From left: Andy Cryer, Rachel Caffrey, Louise Shuttleworth. © Tony Bartholomew/Turnstone MediaConsuming Passions, written and directed by Alan Ayckbourn, in rep at the Stephen Joseph Theatre From left: Andy Cryer, Rachel Caffrey, Louise Shuttleworth. © Tony Bartholomew/Turnstone Media

Anyone looking back over a CV like that might think: mission accomplished. Yet Ayckbourn is emphatically not slowing down. Actually, he might even be speeding up. Take this summer at the SJT, for instance. He directed both a revival of his 1987 play Henceforward and a new production (an enigmatic Hitchcock tribute in two parts) called Consuming Passions, which was first performed in the SJT Bistro.

He also unveiled The Karaoke Theatre Company, a sort of spoof cabaret which blends his tightly scripted words with skittish improv from a troupe of performers (all played by actors), topped off with a large chunk of audience participation. Plus, this Christmas, he pulls back the curtain on his latest play, No Knowing, a comedy about a couple celebrating 40 years of ‘safe, unspectacular, ordinary marriage’ – although their son and daughter know differently. He doesn’t say much about this, other than confirming that, while he has a reputation for delivering scripts to actors at the very last minute, the play is actually written and ready to go.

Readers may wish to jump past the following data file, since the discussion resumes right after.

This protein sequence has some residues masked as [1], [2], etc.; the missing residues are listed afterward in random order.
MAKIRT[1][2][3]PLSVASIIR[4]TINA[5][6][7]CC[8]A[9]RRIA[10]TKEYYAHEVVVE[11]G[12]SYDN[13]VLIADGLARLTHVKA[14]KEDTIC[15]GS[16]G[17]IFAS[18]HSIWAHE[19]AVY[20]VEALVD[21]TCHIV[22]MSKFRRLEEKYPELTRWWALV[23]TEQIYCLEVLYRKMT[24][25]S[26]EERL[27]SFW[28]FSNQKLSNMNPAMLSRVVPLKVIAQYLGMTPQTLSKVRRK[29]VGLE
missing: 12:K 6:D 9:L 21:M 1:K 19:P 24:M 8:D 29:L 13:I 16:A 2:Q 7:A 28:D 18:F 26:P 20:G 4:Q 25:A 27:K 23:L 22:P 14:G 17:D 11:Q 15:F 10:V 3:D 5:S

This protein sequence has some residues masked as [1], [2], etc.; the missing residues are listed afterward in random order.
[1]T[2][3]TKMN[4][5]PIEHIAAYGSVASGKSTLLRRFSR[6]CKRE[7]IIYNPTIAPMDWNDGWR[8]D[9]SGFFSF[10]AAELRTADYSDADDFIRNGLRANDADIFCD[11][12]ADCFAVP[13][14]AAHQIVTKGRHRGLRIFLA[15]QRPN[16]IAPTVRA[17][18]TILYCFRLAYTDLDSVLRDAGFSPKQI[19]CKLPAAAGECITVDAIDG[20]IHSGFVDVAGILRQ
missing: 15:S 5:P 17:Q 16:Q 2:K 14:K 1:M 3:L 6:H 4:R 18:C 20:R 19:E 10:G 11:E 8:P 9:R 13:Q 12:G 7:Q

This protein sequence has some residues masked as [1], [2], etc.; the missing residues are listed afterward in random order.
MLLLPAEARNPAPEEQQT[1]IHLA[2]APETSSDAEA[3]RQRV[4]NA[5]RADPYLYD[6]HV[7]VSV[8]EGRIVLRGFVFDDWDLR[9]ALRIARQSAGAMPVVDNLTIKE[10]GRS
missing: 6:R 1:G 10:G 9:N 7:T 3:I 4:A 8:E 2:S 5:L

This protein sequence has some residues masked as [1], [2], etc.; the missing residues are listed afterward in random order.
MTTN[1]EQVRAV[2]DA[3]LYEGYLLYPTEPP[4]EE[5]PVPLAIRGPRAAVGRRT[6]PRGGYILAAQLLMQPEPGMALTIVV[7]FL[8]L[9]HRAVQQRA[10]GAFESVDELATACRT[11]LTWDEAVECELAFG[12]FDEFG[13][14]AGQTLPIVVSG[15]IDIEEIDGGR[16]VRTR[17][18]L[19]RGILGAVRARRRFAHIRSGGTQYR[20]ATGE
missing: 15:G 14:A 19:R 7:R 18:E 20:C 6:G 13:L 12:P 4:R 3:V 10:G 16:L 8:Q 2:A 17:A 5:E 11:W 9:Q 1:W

Ayckbourn’s love of live theatre is obvious but he says: ‘You feel a bit neglected in the theatre, so we sit down as a company and say: ‘What are we doing this for?’ And the answer is: ‘Because it’s live.’ It’s a unique thing. So Karaoke is an attempt to push that uniqueness to its furthest limit. It’s really 50 per cent audience involvement.’

Not everyone who comes to the theatre wants to be dragged up on stage to take part though. Ayckbourn knows the feeling and wistfully remembers, at the age of four, biting a clown who was attempting to cajole him to join in with a circus act. ‘I know how reticent some people are to get involved,’ he says. ‘So (Karoake) is an attempt to cater for those people, as well as the ‘Mr and Mrs Show-offs’ in the audience – and there are always a few... at least, we hope there are – who will bound up and take over one of the roles.’

Alan Ayckbourn's The Karaoke Theatre Company, in rep at the Stephen Joseph Theatre Scarborough. From left: Leigh Symonds, Rachel Caffrey, Andy Cryer. ©Tony Bartholomew / Turnstone MediaAlan Ayckbourn's The Karaoke Theatre Company, in rep at the Stephen Joseph Theatre Scarborough. From left: Leigh Symonds, Rachel Caffrey, Andy Cryer. ©Tony Bartholomew / Turnstone Media